2 posts tagged social buzz
2 posts tagged social buzz
Vine vs. Instagram Social Media Buzz
Here is an infographic that I made showing the social media buzz about the launch of the new Twitter app “Vine” and how it compared to that of Instagram since Vine went live on the 24th January 2013.
Click here for a larger version
Vine is a standalone (currently only iOS) app from Twitter that lets users create short, 6-second videos that run on a loop. It was launched on the 24th January 2013. It is a fun app to use (here is one of my vines) but there are already free ways to measure success with Vine which can be used by companies as well.
Vine was discussed the most in Twitter over the period 21st Jan 2013 to 9th March 2013, and secondly in Blogs. For Instagram, the opposite was true. Instagram was discussed more in blogs and secondly in Twitter.
Interesting to see a small growth of buzz around Instagram as the Vine app was going live. Vine has been received well, with many positive opinions. Have you made a vine? What do you think? Watching a Vine a day, makes you work rest and play!
How to measure success with Vine videos
About The Author:
Clive Roach is the social media strategist for Philips Healthcare. He is active with strategy development, activation, governance, projects and educational training activities for all aspects of social media within Philips Healthcare. Clive has been working in the eMarketing area since 1997, and previously held roles in engineering, design and sales. Clive is also practical in addition to his current strategic role. In addition to this blog, he tweets daily on three Twitter accounts, has two Facebook fan pages, Google+, Pinterest, So.cl, Instagram, and participates in many other social networks.
What happens to the Social buzz after an event like SXSW?
The answer is that the buzz just continues of course! Long after the stands have gone down and been packed away and shipped off. People are still interested in chatting about what they have seen. I have looked at the activity that follows major events for the last few weeks. I was impressed with the amount of activity that still continues weeks afterwards even for much smaller B2B events than SXSW. It is a very fertile period, and you can make the most of it using Social media.
Expand your coverage.
Consider extending your coverage to include this “after phase” - budget permitting of course! Maybe there are business opportunities to still exploit in this period? As well as the “did you miss this” type of messages, throw in the odd closure “call to action” so that you can exploit those that are taking some while to decide on what they want to do following the event or campaign. Some people may need a few days or a couple of weeks to recover from the information overload. Events can be very intensive, especially if you include the stress and strain from traveling. It is understandable that many people are likely to make decisions in the days and weeks following an event.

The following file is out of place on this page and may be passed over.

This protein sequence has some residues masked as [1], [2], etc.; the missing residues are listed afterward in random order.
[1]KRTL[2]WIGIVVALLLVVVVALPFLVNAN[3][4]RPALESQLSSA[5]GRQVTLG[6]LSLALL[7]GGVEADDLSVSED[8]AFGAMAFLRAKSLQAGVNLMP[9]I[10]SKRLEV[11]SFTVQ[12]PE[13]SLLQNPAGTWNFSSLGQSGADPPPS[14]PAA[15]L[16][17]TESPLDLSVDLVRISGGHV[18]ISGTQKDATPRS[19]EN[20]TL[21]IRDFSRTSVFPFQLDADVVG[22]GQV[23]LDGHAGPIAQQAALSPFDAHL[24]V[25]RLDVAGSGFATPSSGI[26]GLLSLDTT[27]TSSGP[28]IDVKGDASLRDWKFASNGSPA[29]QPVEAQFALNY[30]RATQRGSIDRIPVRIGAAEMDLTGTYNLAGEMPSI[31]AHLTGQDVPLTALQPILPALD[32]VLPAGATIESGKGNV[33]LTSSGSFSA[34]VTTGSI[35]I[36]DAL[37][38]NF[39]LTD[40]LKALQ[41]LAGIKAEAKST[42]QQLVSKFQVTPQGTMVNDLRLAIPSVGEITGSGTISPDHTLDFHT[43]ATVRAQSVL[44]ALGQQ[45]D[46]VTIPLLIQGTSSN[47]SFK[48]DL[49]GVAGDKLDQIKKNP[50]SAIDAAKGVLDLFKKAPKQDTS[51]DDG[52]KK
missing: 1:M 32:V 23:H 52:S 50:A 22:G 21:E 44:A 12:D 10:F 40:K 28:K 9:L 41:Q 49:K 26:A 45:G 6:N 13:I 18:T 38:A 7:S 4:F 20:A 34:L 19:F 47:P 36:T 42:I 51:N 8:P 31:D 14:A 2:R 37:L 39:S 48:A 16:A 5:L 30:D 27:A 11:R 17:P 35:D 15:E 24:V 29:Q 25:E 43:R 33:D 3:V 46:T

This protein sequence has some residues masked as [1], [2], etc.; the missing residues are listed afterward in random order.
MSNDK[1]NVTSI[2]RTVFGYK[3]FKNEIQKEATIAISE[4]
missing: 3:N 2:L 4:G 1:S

An example - #SXSW
Let’s look at a recent example, the SXSW event, which took place between 9th and 18th of March 2012. The hashtag was #SXSW. The event finished 19 days ago, but as of today, the 6th April 2012, the reach of the tweets containing the #SXSW hashtag was still 273,547 in a random selected time period this morning. The time period selected was not the last 3 days, nor the last 24 hours. The reach of 273,547 was for a random selected 3 hour time period this morning. That is an impressive figure for a 3 hour period 19 days after an event. I used tweetreach.com to generate that report. Interesting to see that they have improved their reporting outputs so that the site is much more useful to use, #kudos!
Include other channels.
The example I gave above is just based on Twitter activity, and using the newly formatted reports available from Tweetreach.com. The reach and exposure would no doubt be bigger if Linkedin and other closed specialist community groups were added in as well, particularly if the event was centered on a B2B theme, or a regulated industry like finance.
This is the way Social Media should be used!
Make sure that your event strategy includes the activity that happens in the “after phase”. Try to plan for activities that would follow events that could involve your newly acquired engaged audience. Think further than just continuing the dialogue. Why not use them in follow up actions to the event as a crowdsource? You could also consider the long tail effect, using an event to strike up relationships that continue on for months. That is indeed, the intention of relationship building via Social media!